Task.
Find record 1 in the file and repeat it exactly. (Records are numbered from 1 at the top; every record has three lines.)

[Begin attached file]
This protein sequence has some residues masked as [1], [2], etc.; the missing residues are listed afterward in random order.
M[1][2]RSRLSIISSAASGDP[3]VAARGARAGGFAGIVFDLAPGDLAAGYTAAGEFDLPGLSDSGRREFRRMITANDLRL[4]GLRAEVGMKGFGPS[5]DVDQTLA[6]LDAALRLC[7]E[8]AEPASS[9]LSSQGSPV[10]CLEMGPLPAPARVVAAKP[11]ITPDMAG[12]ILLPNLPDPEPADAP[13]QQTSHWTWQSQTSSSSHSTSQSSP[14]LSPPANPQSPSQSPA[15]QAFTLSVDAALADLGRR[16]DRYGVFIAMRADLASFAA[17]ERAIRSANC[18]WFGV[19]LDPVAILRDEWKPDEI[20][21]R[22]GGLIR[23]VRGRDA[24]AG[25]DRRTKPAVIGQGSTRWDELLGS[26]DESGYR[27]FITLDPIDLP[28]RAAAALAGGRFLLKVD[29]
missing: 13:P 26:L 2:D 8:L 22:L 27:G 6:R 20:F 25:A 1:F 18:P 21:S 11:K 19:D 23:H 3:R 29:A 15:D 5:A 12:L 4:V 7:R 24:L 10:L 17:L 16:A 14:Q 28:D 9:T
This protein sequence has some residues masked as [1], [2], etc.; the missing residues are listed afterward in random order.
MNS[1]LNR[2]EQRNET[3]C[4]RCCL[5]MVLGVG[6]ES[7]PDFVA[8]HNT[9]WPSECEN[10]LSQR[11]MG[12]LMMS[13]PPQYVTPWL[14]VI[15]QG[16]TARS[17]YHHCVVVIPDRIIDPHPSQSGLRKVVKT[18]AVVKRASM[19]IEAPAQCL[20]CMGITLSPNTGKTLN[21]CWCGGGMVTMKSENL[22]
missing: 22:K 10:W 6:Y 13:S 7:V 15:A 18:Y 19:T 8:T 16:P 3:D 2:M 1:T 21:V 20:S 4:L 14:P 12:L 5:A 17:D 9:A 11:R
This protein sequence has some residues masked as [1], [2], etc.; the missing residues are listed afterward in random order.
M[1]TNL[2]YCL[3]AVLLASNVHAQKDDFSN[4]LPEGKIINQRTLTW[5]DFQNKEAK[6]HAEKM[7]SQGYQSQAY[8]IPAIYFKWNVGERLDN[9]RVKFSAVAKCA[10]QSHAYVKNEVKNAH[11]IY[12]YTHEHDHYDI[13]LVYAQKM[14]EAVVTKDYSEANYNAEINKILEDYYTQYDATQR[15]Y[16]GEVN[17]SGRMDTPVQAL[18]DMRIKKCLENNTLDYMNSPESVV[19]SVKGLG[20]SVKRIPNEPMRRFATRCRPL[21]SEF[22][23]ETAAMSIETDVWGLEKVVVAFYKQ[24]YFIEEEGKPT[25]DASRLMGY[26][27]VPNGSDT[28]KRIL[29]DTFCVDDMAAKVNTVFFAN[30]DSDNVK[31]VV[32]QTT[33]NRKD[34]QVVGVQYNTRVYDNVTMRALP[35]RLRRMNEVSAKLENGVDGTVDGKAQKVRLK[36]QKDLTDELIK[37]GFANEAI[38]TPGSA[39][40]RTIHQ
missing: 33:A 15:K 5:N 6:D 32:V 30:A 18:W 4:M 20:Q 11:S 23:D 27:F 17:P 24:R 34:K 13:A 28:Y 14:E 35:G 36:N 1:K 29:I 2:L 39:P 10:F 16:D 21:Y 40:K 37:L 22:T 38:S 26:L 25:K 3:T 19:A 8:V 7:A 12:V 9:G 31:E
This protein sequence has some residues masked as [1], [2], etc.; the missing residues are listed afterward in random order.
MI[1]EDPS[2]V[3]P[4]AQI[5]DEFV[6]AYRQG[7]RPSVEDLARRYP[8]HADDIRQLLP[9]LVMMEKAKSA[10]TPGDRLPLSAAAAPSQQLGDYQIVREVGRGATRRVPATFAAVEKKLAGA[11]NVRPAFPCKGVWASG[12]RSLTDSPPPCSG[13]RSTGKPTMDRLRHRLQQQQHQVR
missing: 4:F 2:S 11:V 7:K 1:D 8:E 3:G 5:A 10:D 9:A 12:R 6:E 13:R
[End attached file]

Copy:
This protein sequence has some residues masked as [1], [2], etc.; the missing residues are listed afterward in random order.
M[1][2]RSRLSIISSAASGDP[3]VAARGARAGGFAGIVFDLAPGDLAAGYTAAGEFDLPGLSDSGRREFRRMITANDLRL[4]GLRAEVGMKGFGPS[5]DVDQTLA[6]LDAALRLC[7]E[8]AEPASS[9]LSSQGSPV[10]CLEMGPLPAPARVVAAKP[11]ITPDMAG[12]ILLPNLPDPEPADAP[13]QQTSHWTWQSQTSSSSHSTSQSSP[14]LSPPANPQSPSQSPA[15]QAFTLSVDAALADLGRR[16]DRYGVFIAMRADLASFAA[17]ERAIRSANC[18]WFGV[19]LDPVAILRDEWKPDEI[20][21]R[22]GGLIR[23]VRGRDA[24]AG[25]DRRTKPAVIGQGSTRWDELLGS[26]DESGYR[27]FITLDPIDLP[28]RAAAALAGGRFLLKVD[29]
missing: 13:P 26:L 2:D 8:L 22:L 27:G 6:R 20:F 25:A 1:F 18:P 21:S 11:K 19:D 23:H 3:R 29:A 15:D 5:A 12:L 4:V 7:R 24:L 10:L 17:L 16:A 14:Q 28:D 9:T